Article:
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ARC Success for GES

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The school of Geography and Environmental Science achieved an outstanding result in the most recent round of ARC grants. The Arts Faculty is  first in the country for DORAs and 2nd overall for our Discovery performance. 

For details on all successful projects you can visit the ARC website:
Discovery Projects Funding Outcomes
DECRA Funding Outcomes

Discovery Projects Funding Outcomes 

Prof. Jason Beringer 

DP130101566 Beringer, Prof Jason; Hutley, A/Prof Lindsay B; Yu, Prof Qiang; Schymanski, Dr Stanislaus J; Higgins, Prof Steven; Haverd, Dr Vanessa; Ryu, Dr Youngryel; Wang, Dr Yingping; Williams, Dr Mathew    

Project Summary

Australian savannah landscapes: past, present and future

Australian savannahs are productive and culturally and biologically significant landscapes but are vulnerable to climate change. The project will determine savannah function (carbon and water balance) for the present and assess how sensitive they have been to past climate variability. The project will then address how they may respond to future climate change.

Dr. Bruno David

DP130102514 David, Dr Bruno (DORA)

Project Summary

Before, during and after Lapita: 5000 years of cultural continuity and transformation at Caution Bay, southern Papua New Guinea

Australia’s closest Indigenous neighbours in southern Papua New Guinea have long been thought to have been in contact with long-distance seafarers only in the last 2000 years. This project will document recent archaeological findings that are causing a radical rethink of ancestral connections between Australia and southern Papua New Guinea.

 A/Prof. Haripriya Rangan

DP130103341 Rangan, A/Prof Haripriya; Kull, A/Prof Christian A; Shackleton, Prof Charlie M; Hari Krishnan, Mr Ramesh K        

Project Summary                                                             

A weed by any other name? Comparing local knowledge and uses of environmental weeds around the Indian Ocean

This project investigates the different ways in which indigenous and rural communities in Australia, India, Madagascar and South Africa perceive, classify and use weeds in their everyday livelihood and cultural activities. It provides an innovative framework for sharing local knowledge and new ways of managing environmental weeds.

Prof. Nigel Tapper

DP130103562 Simmonds, Prof Ian H; Tapper, Prof Nigel J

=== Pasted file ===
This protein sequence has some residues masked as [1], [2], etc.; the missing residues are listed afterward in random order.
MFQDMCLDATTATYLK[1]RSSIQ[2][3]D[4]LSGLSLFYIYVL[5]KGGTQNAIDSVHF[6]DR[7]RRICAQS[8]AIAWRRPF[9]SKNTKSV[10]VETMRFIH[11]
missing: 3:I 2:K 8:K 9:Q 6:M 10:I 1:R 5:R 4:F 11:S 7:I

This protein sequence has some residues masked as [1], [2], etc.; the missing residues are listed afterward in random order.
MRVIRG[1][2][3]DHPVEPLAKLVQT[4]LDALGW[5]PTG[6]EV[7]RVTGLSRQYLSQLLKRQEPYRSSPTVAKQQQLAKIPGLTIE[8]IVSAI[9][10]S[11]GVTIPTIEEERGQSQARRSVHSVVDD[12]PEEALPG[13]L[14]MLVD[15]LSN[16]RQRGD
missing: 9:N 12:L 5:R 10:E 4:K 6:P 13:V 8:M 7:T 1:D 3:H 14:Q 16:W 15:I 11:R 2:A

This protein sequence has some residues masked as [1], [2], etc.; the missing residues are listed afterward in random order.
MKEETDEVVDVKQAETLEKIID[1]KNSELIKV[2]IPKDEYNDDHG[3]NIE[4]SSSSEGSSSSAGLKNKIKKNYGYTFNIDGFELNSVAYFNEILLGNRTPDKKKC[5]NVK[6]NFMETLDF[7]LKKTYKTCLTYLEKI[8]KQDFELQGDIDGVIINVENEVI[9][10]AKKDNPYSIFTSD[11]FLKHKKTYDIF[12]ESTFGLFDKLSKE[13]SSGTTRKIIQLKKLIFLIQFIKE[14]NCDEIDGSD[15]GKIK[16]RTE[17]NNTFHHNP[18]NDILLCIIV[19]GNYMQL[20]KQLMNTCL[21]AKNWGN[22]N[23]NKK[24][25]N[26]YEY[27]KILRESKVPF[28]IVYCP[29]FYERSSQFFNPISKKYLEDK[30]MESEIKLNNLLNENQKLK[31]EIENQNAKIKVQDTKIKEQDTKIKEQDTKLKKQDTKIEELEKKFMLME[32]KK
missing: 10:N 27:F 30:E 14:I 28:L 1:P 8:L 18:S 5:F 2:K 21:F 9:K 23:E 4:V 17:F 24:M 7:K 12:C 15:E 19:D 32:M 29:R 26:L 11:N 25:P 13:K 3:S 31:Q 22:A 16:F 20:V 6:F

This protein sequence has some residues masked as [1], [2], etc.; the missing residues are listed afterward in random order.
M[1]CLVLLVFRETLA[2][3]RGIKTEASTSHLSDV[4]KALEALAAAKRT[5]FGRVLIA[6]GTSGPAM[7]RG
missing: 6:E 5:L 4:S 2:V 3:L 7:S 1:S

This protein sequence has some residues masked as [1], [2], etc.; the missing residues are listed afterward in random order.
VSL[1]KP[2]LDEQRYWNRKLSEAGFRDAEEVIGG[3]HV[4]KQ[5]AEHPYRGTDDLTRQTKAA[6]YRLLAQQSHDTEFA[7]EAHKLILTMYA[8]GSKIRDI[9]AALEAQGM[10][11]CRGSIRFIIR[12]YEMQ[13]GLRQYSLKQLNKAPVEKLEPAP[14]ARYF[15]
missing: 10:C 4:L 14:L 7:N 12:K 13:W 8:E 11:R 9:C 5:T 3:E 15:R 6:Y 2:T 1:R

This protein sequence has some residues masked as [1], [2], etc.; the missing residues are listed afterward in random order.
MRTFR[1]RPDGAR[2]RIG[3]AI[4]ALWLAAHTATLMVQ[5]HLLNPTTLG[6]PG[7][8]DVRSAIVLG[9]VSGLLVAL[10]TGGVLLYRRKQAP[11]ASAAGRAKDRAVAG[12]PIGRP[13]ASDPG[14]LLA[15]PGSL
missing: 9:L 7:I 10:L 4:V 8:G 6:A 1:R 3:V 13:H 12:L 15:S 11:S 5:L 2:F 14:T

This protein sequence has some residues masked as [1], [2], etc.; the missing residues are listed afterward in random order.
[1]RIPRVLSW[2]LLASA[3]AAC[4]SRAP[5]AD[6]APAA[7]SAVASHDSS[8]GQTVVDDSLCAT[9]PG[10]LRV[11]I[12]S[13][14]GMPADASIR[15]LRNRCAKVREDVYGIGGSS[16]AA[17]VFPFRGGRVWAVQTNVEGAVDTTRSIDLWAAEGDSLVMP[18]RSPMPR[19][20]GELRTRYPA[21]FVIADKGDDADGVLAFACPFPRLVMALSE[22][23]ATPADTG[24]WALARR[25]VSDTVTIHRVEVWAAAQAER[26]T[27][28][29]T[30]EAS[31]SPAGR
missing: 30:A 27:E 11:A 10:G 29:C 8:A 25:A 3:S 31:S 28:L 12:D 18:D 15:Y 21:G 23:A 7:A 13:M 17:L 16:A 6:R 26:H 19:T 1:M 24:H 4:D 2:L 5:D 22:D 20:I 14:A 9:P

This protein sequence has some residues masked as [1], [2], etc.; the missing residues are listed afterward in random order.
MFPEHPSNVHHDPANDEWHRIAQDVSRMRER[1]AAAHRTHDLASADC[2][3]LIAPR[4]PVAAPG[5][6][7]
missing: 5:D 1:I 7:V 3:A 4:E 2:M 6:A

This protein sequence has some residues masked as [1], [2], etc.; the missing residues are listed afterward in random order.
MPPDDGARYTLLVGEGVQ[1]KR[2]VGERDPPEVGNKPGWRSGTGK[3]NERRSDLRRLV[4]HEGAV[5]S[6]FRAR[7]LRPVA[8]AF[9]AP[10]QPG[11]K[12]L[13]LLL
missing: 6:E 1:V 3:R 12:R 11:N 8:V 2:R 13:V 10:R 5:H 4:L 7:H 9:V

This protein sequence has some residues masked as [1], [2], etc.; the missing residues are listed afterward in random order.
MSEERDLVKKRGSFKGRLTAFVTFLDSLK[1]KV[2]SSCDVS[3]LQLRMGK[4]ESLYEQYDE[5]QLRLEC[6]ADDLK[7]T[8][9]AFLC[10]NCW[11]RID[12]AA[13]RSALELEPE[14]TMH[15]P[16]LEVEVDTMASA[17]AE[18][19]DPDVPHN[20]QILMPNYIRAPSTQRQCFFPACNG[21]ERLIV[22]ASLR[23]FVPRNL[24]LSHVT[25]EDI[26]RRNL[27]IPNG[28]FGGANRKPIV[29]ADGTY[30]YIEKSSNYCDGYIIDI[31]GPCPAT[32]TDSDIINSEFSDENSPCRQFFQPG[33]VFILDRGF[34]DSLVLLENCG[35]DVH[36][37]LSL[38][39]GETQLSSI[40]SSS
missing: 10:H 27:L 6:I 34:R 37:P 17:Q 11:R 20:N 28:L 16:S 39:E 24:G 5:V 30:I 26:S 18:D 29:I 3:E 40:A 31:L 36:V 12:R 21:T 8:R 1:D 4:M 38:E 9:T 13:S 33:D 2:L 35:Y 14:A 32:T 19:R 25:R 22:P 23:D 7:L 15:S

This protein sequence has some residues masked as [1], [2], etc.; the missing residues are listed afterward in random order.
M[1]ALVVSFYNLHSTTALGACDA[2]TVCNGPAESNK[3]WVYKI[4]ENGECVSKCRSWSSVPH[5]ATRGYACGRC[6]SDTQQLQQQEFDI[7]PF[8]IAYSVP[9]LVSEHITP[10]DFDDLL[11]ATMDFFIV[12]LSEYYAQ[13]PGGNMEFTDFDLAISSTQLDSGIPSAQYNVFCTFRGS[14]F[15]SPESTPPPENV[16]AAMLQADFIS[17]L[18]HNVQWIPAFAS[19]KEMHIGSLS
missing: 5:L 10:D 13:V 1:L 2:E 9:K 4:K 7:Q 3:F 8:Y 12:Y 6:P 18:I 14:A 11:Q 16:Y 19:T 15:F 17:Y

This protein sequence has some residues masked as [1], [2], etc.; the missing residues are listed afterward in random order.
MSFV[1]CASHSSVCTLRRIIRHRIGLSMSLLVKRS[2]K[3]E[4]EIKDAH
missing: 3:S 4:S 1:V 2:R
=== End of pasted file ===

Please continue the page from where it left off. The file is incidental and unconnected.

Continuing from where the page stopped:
Weekly cycles of atmospheric parameters over Australia and the quantification of human influences on climate

Project Summary

Many human activities are organised on a seven-day cycle. The consequences of this might be expected to appear in the average variations of meteorological parameters across the week. This research will investigate these intraweek variations at many locations across Australia and will provide a critical insight into the human impact onclimate.

Linkage Infrastructure, Equipment and Facilities

Prof. Jason Beringer

LE130100040 Chen, Prof Deli; Western, Prof Andrew W; Grace, Prof Peter R; Griffith, Prof David W; Chung, Dr Hoam; Hacker, A/Prof Jorg M; Ryu, Dr Dongryeol; Phillips, Dr Frances A; Eckard, A/Prof Richard J; Beringer, Prof Jason; Dassanayake, Dr Kithsiri B; Denmead, Dr Owen 

Integrated Greenhouse Gas Measurement System (IGMS) for monitoring agricultural emissions at field to regional scales

Project Summary

Measurement of greenhouse gases is critical to Australia’s obligations to reduce carbon emissions. The measurement facility will provide urgently needed accurate emission data from Australian agriculture to establish emission baselines and develop methods to extend the point-scale measurements to whole farm, regional and national scales.

Prof. Jason Beringer 

LE130100136  Walker, Prof Jeffrey P; Deletic, Prof Ana; Beringer, Prof Jason; Siems, A/Prof Steven T; Sherwood, Prof Steven C; McCabe, Dr Matthew F; Western, Prof Andrew W; Moran, Prof William; Gray, Prof Douglas A; Lambert, Prof Martin F

Mobile weather radar system for advanced environmental monitoring and modelling

Project Summary

High spatial and temporal resolution weather radar data on wind and precipitation will translate to significant environmental model advances. Australian researchers will undertake model validation studies on precipitation, dust storm, and flood prediction under a wider range of environmental conditions and in greater detail than currently possible.